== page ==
Employer Forum Recap: Recruitment and Hiring

Kent Employment Law Employer Forum

This month marked the debut of Kent Employment Law’s Employer Forum series, an in-house resource for forward-thinking business owners and HR professionals.

Hosted by our own Trevor Thomas, November’s Forum focused on recruitment and hiring with a lively discussion led by senior HR professional Heidi Eaves and business consultant Fraser Engel.

With individuals from over 15 different organizations representing a wide range of industries, the session covered a variety of challenges and opportunities for today’s business owners. Heidi and Fraser offered their expertise, attendees told their stories, and Trevor added his legal perspective. Combined, they created a wealth of shared information and strategies for starting the employment law relationship off on the right foot.

For those who weren’t able to attend the Forum, we asked Trevor to share some key takeaways from the morning. Here are his top 3:

  1. Employees vs. Independent Contractors. Whether a worker is an employee or an independent contractor depends on his or her day-to-day role and responsibilities. Just because you call someone a “contractor” doesn’t necessarily make it so. To learn more, read our blog post on this topic here.
  1. Dependent Contractors. Employees and independent contractors exist at two ends of the worker spectrum. Along this spectrum is another intermediate worker category: the “dependent contract”.  A dependent contractor is economically dependent on one employer, works exclusively for one employer, and may be entitled to reasonable notice upon termination of the working relationship. Read Trevor’s blog post on a recent court decision out of Ontario here to learn more.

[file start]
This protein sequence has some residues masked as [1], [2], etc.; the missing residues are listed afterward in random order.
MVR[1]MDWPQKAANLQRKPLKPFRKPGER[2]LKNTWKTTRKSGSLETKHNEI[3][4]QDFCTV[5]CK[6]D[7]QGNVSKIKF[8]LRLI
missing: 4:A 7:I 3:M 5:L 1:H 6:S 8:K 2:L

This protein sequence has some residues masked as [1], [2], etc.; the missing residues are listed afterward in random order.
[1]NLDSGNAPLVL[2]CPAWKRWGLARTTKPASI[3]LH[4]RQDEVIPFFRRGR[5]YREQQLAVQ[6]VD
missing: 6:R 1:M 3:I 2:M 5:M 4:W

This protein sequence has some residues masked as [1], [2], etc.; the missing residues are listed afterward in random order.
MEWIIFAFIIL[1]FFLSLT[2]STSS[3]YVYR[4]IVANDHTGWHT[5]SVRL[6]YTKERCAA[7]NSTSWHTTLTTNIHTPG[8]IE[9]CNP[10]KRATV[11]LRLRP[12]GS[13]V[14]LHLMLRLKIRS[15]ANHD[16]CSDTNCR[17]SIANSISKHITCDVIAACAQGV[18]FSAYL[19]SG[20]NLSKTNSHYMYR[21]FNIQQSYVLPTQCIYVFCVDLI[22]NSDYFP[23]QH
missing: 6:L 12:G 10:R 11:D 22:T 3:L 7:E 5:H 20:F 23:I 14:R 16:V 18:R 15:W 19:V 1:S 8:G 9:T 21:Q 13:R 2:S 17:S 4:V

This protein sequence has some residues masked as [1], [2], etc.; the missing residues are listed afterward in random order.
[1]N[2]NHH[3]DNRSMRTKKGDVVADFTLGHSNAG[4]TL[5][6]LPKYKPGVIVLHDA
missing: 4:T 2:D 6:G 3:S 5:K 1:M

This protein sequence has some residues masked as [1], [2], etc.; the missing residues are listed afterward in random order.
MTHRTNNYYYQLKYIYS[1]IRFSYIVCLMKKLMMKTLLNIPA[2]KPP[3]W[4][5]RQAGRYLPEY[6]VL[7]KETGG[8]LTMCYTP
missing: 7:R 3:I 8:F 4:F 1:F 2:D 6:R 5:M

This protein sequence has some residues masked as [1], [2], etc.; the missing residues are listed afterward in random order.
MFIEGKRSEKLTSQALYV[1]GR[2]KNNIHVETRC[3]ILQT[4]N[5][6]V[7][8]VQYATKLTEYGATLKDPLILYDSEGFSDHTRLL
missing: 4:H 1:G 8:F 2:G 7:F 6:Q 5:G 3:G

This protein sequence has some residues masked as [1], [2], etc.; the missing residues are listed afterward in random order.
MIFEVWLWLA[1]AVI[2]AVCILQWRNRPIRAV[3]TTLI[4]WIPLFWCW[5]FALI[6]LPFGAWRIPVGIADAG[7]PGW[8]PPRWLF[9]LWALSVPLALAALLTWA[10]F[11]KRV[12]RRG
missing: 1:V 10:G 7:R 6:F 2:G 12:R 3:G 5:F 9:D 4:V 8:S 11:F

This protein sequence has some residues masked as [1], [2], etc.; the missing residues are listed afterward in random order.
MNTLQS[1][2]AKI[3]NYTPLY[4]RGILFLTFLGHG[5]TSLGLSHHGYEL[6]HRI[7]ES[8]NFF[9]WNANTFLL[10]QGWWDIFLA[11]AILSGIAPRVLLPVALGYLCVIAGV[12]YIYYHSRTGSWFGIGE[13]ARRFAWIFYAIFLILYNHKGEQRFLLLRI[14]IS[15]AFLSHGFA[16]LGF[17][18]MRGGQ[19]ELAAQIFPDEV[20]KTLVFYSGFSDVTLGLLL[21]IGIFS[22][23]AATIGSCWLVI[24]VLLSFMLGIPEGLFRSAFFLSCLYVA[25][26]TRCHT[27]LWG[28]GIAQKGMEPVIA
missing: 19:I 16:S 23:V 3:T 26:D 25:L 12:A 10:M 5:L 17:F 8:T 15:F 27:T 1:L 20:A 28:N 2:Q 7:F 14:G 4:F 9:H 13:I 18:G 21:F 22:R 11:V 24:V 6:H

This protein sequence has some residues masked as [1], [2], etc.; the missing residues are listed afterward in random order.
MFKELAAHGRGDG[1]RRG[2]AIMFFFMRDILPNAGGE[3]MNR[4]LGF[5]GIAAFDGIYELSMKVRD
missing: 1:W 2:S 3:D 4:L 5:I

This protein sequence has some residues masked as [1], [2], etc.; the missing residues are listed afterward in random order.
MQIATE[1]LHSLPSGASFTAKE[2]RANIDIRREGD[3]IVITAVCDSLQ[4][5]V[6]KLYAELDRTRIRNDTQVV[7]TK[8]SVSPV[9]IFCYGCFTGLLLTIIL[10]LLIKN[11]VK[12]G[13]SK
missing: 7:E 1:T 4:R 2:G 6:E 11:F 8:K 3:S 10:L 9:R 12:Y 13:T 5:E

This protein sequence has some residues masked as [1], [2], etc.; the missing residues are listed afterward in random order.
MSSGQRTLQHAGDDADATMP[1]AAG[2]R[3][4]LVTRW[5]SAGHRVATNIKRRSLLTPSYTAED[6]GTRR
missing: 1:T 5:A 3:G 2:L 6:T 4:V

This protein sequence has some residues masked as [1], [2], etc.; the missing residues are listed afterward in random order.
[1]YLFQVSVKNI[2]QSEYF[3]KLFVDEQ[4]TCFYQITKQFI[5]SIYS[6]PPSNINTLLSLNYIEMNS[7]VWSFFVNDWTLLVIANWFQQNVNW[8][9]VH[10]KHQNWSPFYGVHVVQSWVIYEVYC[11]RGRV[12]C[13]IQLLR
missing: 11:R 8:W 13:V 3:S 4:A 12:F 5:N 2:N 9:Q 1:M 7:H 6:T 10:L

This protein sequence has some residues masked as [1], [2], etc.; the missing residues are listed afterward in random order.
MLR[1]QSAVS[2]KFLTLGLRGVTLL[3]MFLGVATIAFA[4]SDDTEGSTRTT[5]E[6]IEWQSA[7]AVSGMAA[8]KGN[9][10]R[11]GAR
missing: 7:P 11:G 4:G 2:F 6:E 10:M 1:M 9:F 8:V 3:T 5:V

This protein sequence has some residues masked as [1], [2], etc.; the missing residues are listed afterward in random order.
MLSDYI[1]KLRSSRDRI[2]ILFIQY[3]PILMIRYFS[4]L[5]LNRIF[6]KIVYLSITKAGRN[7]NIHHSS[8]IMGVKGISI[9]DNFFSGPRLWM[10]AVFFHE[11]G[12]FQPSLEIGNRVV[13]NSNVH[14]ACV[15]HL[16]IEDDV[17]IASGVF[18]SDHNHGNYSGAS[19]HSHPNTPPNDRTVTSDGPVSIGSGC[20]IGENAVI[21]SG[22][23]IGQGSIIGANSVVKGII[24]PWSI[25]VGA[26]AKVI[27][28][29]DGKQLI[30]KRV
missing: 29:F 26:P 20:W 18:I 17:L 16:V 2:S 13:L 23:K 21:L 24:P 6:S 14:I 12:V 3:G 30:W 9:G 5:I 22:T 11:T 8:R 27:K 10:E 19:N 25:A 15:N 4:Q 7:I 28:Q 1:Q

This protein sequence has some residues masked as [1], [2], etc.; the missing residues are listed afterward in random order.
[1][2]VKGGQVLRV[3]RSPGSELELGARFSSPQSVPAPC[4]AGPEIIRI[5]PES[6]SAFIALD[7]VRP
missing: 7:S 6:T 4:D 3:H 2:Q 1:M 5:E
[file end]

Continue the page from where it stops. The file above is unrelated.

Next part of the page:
1. Constructive Dismissal. Constructive dismissal occurs when an employer’s conduct shows an intention to no longer be bound by the existing employment contract – that is, by changing its terms. When this happens, the employee has two choices: she can either accept the employer’s actions, or she can treat the actions as a rejection of the contract and sue her employer for wrongful dismissal. Since the employee has not been formally fired, the employer’s actions are referred to as “constructive” dismissal; the word “constructive” indicates that the dismissal is a legal construct or creation – that is, the law has interpreted this behavior to be a dismissal. For more on this topic, check out the blog post we wrote for employees who believe they may have been constructively dismissed.

If you missed our November Forum, you’re in luck – we will be providing these opportunities to support and learn from your peers (and our lawyers) on a regular basis. The next event in this quarterly series happens in February 2017. Stay tuned for details…

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